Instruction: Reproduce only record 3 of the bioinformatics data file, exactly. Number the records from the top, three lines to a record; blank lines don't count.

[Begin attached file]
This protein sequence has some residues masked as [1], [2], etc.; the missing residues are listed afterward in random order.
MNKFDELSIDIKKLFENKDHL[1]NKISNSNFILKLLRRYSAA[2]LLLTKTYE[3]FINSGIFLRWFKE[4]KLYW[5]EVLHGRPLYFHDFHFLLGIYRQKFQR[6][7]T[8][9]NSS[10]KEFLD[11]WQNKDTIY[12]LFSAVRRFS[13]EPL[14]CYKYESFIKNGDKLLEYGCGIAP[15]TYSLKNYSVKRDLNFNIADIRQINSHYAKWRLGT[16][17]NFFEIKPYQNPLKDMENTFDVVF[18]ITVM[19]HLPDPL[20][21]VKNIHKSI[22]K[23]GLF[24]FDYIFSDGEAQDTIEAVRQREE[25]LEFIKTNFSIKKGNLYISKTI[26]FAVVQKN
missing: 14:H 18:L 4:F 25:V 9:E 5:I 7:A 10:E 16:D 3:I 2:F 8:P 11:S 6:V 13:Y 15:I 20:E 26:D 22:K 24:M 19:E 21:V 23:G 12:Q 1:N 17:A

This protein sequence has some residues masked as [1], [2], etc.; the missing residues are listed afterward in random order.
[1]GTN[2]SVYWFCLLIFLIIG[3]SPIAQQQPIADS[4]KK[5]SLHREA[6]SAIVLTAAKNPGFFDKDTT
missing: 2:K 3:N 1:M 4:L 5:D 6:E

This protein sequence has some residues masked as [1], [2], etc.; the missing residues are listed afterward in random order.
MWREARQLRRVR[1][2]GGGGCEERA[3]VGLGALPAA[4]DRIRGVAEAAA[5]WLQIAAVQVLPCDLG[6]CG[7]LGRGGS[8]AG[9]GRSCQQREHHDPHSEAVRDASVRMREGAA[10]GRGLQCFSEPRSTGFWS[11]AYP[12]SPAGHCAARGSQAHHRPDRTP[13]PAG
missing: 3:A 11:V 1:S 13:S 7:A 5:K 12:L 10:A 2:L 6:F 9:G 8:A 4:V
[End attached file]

This protein sequence has some residues masked as [1], [2], etc.; the missing residues are listed afterward in random order.
MWREARQLRRVR[1][2]GGGGCEERA[3]VGLGALPAA[4]DRIRGVAEAAA[5]WLQIAAVQVLPCDLG[6]CG[7]LGRGGS[8]AG[9]GRSCQQREHHDPHSEAVRDASVRMREGAA[10]GRGLQCFSEPRSTGFWS[11]AYP[12]SPAGHCAARGSQAHHRPDRTP[13]PAG
missing: 3:A 11:V 1:S 13:S 7:A 5:K 12:L 10:A 2:L 6:F 9:G 8:A 4:V